Saturday, April 05, 2008

Free trade for our products, not yours

Free trade agreements are usually anything but free trade, but the one that Australia is trying to negotiate with Japan is an example of how the Japanese government views free trade: We get to send you our products freely and put your less efficient companies and employees out of work, but in any area in which your country has a competitive edge, we will fight to the death for the right to restrict it as much as possible.

Agriculture is a sensitive areas with most countries and I wonder if there will ever truly be what passes for free trade there. The USA certainly does not have free trade of agricultural products. (Can you buy low-priced imported sugar in the US? If so, it must be a recent change.)

[Australian] Agicultural Minister Tony Burke has warned the Japanese they cannot have a free trade agreement under the conditions being sought by their negotiators.

"We absolutely cannot agree to the exclusions (of food commodities) Japan is putting forward," Mr Burke said yesterday, responding to the Japanese refusal to make liberalisation offers on wheat, beef, dairy products, sugar and rice - Australia's main agricultural exports.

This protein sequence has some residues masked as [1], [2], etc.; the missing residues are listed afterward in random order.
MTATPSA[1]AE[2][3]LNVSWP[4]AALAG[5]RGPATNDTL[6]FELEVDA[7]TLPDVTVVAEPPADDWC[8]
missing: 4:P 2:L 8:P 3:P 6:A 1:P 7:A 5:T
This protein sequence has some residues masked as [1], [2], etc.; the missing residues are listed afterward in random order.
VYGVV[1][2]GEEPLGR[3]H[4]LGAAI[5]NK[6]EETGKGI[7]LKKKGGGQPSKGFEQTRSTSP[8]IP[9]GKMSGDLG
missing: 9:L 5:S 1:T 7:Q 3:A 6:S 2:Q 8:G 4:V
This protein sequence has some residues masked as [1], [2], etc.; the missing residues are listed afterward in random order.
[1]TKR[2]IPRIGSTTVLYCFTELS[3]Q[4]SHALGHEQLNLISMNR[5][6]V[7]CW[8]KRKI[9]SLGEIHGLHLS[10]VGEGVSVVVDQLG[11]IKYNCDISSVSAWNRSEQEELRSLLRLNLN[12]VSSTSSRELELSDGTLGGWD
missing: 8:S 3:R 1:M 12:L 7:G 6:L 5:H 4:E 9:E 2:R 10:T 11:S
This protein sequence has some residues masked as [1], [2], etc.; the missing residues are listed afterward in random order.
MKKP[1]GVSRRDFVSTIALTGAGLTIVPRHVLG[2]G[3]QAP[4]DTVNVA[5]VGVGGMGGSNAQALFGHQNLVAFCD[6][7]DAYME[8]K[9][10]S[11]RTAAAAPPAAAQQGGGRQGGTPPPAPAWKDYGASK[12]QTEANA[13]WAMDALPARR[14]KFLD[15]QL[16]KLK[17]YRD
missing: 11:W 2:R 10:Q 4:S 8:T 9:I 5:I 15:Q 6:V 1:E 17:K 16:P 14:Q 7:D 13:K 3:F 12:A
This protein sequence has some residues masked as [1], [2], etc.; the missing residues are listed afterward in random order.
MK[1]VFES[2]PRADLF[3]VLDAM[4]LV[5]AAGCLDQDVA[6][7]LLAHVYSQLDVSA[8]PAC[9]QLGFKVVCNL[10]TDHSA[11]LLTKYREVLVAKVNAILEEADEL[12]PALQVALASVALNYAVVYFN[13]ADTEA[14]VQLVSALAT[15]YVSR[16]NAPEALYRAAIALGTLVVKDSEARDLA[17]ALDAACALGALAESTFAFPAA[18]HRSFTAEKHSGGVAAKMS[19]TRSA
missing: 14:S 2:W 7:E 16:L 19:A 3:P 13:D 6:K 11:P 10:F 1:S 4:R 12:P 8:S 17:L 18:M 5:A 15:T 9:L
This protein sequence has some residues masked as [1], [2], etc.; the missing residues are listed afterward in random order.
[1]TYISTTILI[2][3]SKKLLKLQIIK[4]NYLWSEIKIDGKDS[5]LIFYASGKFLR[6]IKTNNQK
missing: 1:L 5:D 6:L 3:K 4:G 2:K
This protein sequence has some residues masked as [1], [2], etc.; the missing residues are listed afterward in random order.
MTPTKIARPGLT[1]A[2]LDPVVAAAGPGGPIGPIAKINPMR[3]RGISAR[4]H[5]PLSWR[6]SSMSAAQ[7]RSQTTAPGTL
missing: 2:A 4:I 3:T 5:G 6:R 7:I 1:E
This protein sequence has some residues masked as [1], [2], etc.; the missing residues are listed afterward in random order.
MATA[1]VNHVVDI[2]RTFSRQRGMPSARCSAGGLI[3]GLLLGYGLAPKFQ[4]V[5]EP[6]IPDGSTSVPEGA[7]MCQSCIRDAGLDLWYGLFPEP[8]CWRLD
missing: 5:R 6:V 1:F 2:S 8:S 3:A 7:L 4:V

...insist any agreement Australia signs must be fully consistent with World Trade Organisation principals, including comprehensive farm trade reform....(Gonna fail here.)

The last round of FTA talks in late February broke up badly after Japan laid out its demands for widespread agricultural exclusions.

Australia has not yet embarked on a free trade negotiation that has failed to produce and agreement and Mr Burke yesterday declined to rule out the possibility the Australia-Japan process would break down irreparably. By Peter Alford at

Will the Australians, like the US, ultimately bow to the Japanese position and claim victory? (Remember Bill Clinton's humorous auto and auto parts deal in the mid-nineties?)

My fantasy of a simple trade agreement with Japan:

Of course we understand that you have your own uniquely unique culture and tradition and therefore you should be exempt from the rules. Naturally, this prevents you from allowing your citizens to make the choice of whether or not to buy our products. That's fine. It's your country. However, you will not be able to sell one single made-in-Japan component, product or service in our country. None. Period. Neither will you be sending your government bureaucrats to our universities to learn our technologies, laws, sciences, or anything else either.

Should you ever decide that you want to be both in and of the world and are willing to allow the same type of access to your markets as you get in ours, please come back and see us with serious, concrete proposals. Otherwise, don't waste our time again. And take your Toyotas back home with you.

That is a fantasy, of course. It'll never happen. Especially the university part, for if a US university gets a whiff of Japanese money, they seem to lose control pursuing it. (I have been personally involved it this and it was an eye-opening experience.)

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